At the World Economic Forum in Davos, Switzerland, a lot of people were palpitating about the decline in stock prices since the start of 2016, the precipitous drop in oil prices, the slowdown in China, war in the Middle East – even the prospects of Donald Trump or Ted Cruz in the White House. The stock market tends to overreact to perturbations like these, just as it did to Greek concerns in 2014 and 2015.
For the two dozen CEOs I talked to at Davos, it is “full speed ahead.” Not that they aren’t concerned about these geopolitical factors. Rather, they have already anticipated this kind of volatility and designed their corporate strategies to adapt rapidly to changing global conditions.
No doubt the slowdown in the global economy is a significant factor, but it certainly does not impact everyone equally. Rather, in Warren Buffett’s infamous words, “When the tide goes out, you find out who is swimming naked.” In my view, times like these separate the well-run companies from the short-term players that are caught unprepared.
Let’s look at contrasts in several industries between companies with the best leaders who have long-term strategies and those who choose to react to short-term events. Here are some of the winners where investors might place long-term bets:
Unilever vs. Procter & Gamble: Since becoming CEO in early 2009, Unilever’s Paul Polman has built a diversified strategy to pursue the world’s markets with vigor. He’s rapidly adapting to changing conditions using the banner of “sustainability,” which he sees as Unilever’s growth engine in spite of troubled markets. Meanwhile, archrival P&G struggles without a clear strategy. It seems focused mostly on paring back by selling off brands as new CEO David Taylor takes over. In 2015, P&G’s stock dropped 15 percent, while Unilever’s was up 4 percent.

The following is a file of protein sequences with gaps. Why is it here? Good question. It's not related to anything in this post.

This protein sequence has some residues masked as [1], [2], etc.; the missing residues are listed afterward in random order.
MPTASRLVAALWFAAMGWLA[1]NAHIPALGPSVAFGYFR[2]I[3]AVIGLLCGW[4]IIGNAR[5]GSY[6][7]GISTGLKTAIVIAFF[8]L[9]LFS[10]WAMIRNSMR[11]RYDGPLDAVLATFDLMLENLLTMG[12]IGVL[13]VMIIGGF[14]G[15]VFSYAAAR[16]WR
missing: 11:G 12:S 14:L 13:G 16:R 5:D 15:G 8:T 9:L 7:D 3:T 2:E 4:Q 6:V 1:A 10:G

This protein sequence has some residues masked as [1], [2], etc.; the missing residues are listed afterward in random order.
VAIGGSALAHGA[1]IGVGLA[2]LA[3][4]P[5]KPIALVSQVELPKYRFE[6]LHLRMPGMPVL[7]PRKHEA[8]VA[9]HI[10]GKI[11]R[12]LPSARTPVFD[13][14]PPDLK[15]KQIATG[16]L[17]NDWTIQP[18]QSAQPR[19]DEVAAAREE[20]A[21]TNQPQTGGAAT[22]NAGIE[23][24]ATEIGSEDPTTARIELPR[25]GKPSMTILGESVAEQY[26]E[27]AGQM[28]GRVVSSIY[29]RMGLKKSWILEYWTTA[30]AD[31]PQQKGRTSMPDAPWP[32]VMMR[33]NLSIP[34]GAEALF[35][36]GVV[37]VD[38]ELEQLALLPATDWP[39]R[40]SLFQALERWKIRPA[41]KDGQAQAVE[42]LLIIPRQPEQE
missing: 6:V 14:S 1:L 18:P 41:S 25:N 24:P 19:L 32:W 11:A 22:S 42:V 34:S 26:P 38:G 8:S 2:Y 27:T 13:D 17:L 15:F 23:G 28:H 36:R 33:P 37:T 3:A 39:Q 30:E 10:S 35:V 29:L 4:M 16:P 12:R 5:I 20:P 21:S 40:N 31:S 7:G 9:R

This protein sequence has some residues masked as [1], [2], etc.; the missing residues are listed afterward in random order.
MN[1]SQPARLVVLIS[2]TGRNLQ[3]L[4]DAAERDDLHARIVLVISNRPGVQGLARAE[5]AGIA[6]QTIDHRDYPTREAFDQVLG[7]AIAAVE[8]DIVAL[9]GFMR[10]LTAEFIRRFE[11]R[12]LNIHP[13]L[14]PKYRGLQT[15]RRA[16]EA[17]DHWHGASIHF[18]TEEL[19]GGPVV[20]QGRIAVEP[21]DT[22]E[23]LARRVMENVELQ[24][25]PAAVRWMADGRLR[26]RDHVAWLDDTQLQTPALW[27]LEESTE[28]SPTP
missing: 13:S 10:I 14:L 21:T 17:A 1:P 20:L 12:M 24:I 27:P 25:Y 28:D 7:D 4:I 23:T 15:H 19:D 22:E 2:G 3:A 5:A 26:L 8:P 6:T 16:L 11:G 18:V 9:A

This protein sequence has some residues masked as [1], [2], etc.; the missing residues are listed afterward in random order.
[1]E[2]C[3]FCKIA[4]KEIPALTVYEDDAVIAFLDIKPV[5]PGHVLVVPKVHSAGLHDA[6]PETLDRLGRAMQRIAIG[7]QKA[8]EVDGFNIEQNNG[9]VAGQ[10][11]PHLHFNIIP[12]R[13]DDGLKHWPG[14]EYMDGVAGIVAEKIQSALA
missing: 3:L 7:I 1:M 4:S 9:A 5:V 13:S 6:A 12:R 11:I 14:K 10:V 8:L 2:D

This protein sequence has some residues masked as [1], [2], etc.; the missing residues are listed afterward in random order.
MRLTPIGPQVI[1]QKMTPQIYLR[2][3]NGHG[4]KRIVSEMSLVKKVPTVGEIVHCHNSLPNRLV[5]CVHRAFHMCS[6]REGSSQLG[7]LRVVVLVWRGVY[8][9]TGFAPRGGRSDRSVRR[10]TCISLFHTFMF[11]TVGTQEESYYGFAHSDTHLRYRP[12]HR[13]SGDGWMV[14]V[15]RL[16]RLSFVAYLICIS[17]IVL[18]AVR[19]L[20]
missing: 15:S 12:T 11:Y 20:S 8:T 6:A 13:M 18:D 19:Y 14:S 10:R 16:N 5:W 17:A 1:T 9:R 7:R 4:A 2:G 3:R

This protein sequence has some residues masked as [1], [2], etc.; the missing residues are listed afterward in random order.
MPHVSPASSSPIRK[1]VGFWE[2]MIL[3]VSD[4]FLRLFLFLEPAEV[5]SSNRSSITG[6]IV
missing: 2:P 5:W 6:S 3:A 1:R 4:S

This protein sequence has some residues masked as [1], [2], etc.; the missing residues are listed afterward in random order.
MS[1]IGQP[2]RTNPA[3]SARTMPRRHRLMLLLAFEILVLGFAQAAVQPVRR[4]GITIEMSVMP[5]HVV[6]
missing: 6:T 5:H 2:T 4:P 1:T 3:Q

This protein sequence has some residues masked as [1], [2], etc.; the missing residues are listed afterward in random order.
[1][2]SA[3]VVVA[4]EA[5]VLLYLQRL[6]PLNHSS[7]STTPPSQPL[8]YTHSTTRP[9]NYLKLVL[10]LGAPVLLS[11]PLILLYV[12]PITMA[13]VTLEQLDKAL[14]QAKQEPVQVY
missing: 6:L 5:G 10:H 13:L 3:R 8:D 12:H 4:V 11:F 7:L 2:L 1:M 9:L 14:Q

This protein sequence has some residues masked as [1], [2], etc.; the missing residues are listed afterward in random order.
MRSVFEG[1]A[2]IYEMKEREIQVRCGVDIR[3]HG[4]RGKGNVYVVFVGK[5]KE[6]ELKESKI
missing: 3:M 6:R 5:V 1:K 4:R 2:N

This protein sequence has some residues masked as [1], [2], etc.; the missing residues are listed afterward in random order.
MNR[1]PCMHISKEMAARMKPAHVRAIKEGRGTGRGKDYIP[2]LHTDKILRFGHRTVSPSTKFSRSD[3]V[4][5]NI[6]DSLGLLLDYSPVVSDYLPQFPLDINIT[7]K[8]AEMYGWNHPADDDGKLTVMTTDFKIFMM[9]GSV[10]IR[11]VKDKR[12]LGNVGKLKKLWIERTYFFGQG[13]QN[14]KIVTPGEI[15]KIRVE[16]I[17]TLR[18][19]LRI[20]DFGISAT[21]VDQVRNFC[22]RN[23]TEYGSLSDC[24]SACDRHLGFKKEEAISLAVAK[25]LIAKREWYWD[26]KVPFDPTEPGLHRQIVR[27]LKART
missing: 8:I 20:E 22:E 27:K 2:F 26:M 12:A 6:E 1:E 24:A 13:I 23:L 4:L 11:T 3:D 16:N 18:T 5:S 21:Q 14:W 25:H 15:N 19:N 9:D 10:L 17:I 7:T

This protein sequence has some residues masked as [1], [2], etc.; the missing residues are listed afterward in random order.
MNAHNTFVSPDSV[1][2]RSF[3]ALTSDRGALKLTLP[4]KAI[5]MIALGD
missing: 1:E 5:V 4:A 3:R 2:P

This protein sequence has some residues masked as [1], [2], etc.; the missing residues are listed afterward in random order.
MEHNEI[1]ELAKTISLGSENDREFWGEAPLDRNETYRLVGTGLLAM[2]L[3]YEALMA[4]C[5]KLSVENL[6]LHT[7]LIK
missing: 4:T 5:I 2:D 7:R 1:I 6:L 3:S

PepsiCo vs. Coca-Cola: PepsiCo’s Indra Nooyi put her strategy in place even earlier than Polman. Soon after being named CEO in late 2006, she declared PepsiCo’s strategy of “Performance with Purpose” to focus on healthy foods and beverages. By 2020, PepsiCo plans to reach $30 billion in nutritional product sales, up from $10 billion in 2010. Pepsi’s archrival, Coca-Cola, led by CEO Muhtar Kent, elected to double down on sugar-based Coke. Initially, Coke appeared to be winning, but in the last four years, PepsiCo has steadily pulled ahead. Meanwhile, Kent has painted Coke into a strategic corner, appealing to a declining demographic as millennials eschew sugar-based drinks.
Exxon vs. British Petroleum: What will happen to oil companies as oil prices drop from over $100 to under $30 a barrel? Having served on Exxon’s board for a decade, I saw first-hand how veteran CEO Rex Tillerson prepares the company for major downturns. Exxon keeps its balance sheet flexible, which gives it the capacity to take advantage of financial stress. Meanwhile, BP’s balance sheet never recovered from the Deepwater Horizon incident in the Gulf of Mexico, and it lacks the cash to take advantage of current investment opportunities.